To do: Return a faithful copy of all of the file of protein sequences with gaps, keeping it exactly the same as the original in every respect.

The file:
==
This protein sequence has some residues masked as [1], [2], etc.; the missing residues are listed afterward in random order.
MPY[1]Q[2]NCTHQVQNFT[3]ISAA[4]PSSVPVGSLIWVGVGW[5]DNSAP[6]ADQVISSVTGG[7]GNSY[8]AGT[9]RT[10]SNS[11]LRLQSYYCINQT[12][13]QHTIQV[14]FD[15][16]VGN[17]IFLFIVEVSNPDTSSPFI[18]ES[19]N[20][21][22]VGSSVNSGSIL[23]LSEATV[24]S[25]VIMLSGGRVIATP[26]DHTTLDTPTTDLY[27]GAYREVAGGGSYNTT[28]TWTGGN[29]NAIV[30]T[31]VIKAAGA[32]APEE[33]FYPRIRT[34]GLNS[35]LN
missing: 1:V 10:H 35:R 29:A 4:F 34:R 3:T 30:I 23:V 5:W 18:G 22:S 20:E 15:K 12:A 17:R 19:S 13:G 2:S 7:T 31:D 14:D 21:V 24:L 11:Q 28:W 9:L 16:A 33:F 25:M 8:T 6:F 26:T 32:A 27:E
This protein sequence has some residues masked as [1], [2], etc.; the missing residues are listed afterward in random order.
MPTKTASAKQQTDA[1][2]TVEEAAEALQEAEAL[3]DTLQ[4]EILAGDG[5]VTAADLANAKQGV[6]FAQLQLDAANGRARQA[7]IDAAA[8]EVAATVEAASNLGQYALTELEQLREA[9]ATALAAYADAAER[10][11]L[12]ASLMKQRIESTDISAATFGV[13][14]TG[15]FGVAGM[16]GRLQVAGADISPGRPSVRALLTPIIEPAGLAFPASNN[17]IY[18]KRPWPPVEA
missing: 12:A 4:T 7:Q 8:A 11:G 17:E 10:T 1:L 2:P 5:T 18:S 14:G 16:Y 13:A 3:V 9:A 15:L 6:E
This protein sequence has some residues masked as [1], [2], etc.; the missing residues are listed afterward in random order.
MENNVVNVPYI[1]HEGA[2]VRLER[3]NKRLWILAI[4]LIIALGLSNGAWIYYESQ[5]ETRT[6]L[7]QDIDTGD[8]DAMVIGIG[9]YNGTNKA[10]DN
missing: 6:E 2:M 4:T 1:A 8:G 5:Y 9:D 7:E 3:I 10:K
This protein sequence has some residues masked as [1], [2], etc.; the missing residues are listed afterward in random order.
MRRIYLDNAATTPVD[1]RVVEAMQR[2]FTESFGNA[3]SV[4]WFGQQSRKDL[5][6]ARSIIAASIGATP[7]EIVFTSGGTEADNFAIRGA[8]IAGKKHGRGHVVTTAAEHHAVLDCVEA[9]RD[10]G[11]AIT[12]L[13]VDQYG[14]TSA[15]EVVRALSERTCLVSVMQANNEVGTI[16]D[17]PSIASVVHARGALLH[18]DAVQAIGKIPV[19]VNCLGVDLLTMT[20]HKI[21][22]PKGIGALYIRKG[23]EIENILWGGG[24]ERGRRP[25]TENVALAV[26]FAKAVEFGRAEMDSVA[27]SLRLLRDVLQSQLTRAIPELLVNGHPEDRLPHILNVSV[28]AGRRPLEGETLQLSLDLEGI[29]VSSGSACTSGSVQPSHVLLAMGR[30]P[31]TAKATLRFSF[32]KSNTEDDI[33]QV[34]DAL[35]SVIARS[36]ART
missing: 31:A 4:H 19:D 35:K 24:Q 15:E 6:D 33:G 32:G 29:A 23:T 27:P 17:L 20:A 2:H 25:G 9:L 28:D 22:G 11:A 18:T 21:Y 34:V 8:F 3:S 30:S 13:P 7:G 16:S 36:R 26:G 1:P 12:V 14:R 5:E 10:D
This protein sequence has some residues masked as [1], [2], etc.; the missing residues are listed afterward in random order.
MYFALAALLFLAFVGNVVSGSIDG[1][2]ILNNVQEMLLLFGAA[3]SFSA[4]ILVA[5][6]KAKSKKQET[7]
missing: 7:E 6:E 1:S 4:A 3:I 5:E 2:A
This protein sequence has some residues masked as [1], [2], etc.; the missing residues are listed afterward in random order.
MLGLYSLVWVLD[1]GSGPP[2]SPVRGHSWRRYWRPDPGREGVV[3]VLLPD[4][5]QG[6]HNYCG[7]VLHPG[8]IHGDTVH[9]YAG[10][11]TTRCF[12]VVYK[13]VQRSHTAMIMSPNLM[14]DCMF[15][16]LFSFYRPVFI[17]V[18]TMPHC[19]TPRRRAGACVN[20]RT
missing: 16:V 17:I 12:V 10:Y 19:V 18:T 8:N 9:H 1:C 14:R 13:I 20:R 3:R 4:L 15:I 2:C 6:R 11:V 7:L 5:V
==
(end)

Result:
This protein sequence has some residues masked as [1], [2], etc.; the missing residues are listed afterward in random order.
MPY[1]Q[2]NCTHQVQNFT[3]ISAA[4]PSSVPVGSLIWVGVGW[5]DNSAP[6]ADQVISSVTGG[7]GNSY[8]AGT[9]RT[10]SNS[11]LRLQSYYCINQT[12][13]QHTIQV[14]FD[15][16]VGN[17]IFLFIVEVSNPDTSSPFI[18]ES[19]N[20][21][22]VGSSVNSGSIL[23]LSEATV[24]S[25]VIMLSGGRVIATP[26]DHTTLDTPTTDLY[27]GAYREVAGGGSYNTT[28]TWTGGN[29]NAIV[30]T[31]VIKAAGA[32]APEE[33]FYPRIRT[34]GLNS[35]LN
missing: 1:V 10:H 35:R 29:A 4:F 34:R 3:T 30:I 23:V 5:W 18:G 22:S 20:E 15:K 12:A 17:R 19:S 13:G 2:S 7:T 31:D 14:D 21:V 24:L 11:Q 28:W 9:L 16:A 33:F 25:M 8:T 6:F 26:T 32:A 27:E
This protein sequence has some residues masked as [1], [2], etc.; the missing residues are listed afterward in random order.
MPTKTASAKQQTDA[1][2]TVEEAAEALQEAEAL[3]DTLQ[4]EILAGDG[5]VTAADLANAKQGV[6]FAQLQLDAANGRARQA[7]IDAAA[8]EVAATVEAASNLGQYALTELEQLREA[9]ATALAAYADAAER[10][11]L[12]ASLMKQRIESTDISAATFGV[13][14]TG[15]FGVAGM[16]GRLQVAGADISPGRPSVRALLTPIIEPAGLAFPASNN[17]IY[18]KRPWPPVEA
missing: 12:A 4:T 7:Q 8:A 11:G 17:E 10:T 1:L 2:P 5:T 18:S 14:G 16:Y 13:A 3:V 9:A 15:L 6:E
This protein sequence has some residues masked as [1], [2], etc.; the missing residues are listed afterward in random order.
MENNVVNVPYI[1]HEGA[2]VRLER[3]NKRLWILAI[4]LIIALGLSNGAWIYYESQ[5]ETRT[6]L[7]QDIDTGD[8]DAMVIGIG[9]YNGTNKA[10]DN
missing: 6:E 2:M 4:T 1:A 8:G 5:Y 9:D 7:E 3:I 10:K
This protein sequence has some residues masked as [1], [2], etc.; the missing residues are listed afterward in random order.
MRRIYLDNAATTPVD[1]RVVEAMQR[2]FTESFGNA[3]SV[4]WFGQQSRKDL[5][6]ARSIIAASIGATP[7]EIVFTSGGTEADNFAIRGA[8]IAGKKHGRGHVVTTAAEHHAVLDCVEA[9]RD[10]G[11]AIT[12]L[13]VDQYG[14]TSA[15]EVVRALSERTCLVSVMQANNEVGTI[16]D[17]PSIASVVHARGALLH[18]DAVQAIGKIPV[19]VNCLGVDLLTMT[20]HKI[21][22]PKGIGALYIRKG[23]EIENILWGGG[24]ERGRRP[25]TENVALAV[26]FAKAVEFGRAEMDSVA[27]SLRLLRDVLQSQLTRAIPELLVNGHPEDRLPHILNVSV[28]AGRRPLEGETLQLSLDLEGI[29]VSSGSACTSGSVQPSHVLLAMGR[30]P[31]TAKATLRFSF[32]KSNTEDDI[33]QV[34]DAL[35]SVIARS[36]ART
missing: 31:A 4:H 19:D 35:K 24:Q 15:E 6:D 33:G 32:G 29:A 23:T 27:P 17:L 20:A 2:H 25:G 9:L 28:D 22:G 11:A 18:T 21:Y 34:V 8:F 3:S 30:S 13:P 7:G 16:S 36:R 26:G 1:P 12:V 14:R 5:E 10:D
This protein sequence has some residues masked as [1], [2], etc.; the missing residues are listed afterward in random order.
MYFALAALLFLAFVGNVVSGSIDG[1][2]ILNNVQEMLLLFGAA[3]SFSA[4]ILVA[5][6]KAKSKKQET[7]
missing: 7:E 6:E 1:S 4:A 3:I 5:E 2:A
This protein sequence has some residues masked as [1], [2], etc.; the missing residues are listed afterward in random order.
MLGLYSLVWVLD[1]GSGPP[2]SPVRGHSWRRYWRPDPGREGVV[3]VLLPD[4][5]QG[6]HNYCG[7]VLHPG[8]IHGDTVH[9]YAG[10][11]TTRCF[12]VVYK[13]VQRSHTAMIMSPNLM[14]DCMF[15][16]LFSFYRPVFI[17]V[18]TMPHC[19]TPRRRAGACVN[20]RT
missing: 16:V 17:I 12:V 10:Y 19:V 18:T 8:N 9:H 1:C 14:R 13:I 20:R 3:R 4:L 15:I 2:C 6:R 11:V 7:L 5:V